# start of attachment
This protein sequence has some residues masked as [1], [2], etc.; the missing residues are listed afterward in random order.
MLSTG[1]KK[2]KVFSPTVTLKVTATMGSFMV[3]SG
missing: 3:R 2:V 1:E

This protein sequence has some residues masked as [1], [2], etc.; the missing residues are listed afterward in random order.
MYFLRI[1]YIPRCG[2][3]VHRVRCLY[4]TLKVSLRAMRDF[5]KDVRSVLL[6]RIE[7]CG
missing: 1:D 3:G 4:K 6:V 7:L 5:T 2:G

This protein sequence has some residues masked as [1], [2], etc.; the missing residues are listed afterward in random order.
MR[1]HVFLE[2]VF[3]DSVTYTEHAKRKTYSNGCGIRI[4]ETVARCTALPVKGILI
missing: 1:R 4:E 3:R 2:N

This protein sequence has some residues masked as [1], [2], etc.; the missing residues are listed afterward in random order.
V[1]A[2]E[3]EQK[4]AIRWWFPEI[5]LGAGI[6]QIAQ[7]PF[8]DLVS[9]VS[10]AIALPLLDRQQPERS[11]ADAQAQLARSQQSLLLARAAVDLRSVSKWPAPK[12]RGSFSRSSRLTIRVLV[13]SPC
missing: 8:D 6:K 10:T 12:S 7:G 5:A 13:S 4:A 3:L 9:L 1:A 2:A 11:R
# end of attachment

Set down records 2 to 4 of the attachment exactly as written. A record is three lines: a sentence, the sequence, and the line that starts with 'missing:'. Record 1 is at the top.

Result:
This protein sequence has some residues masked as [1], [2], etc.; the missing residues are listed afterward in random order.
MYFLRI[1]YIPRCG[2][3]VHRVRCLY[4]TLKVSLRAMRDF[5]KDVRSVLL[6]RIE[7]CG
missing: 1:D 3:G 4:K 6:V 7:L 5:T 2:G

This protein sequence has some residues masked as [1], [2], etc.; the missing residues are listed afterward in random order.
MR[1]HVFLE[2]VF[3]DSVTYTEHAKRKTYSNGCGIRI[4]ETVARCTALPVKGILI
missing: 1:R 4:E 3:R 2:N

This protein sequence has some residues masked as [1], [2], etc.; the missing residues are listed afterward in random order.
V[1]A[2]E[3]EQK[4]AIRWWFPEI[5]LGAGI[6]QIAQ[7]PF[8]DLVS[9]VS[10]AIALPLLDRQQPERS[11]ADAQAQLARSQQSLLLARAAVDLRSVSKWPAPK[12]RGSFSRSSRLTIRVLV[13]SPC
missing: 8:D 6:K 10:T 12:S 7:G 5:A 13:S 4:A 3:L 9:L 1:A 2:A 11:R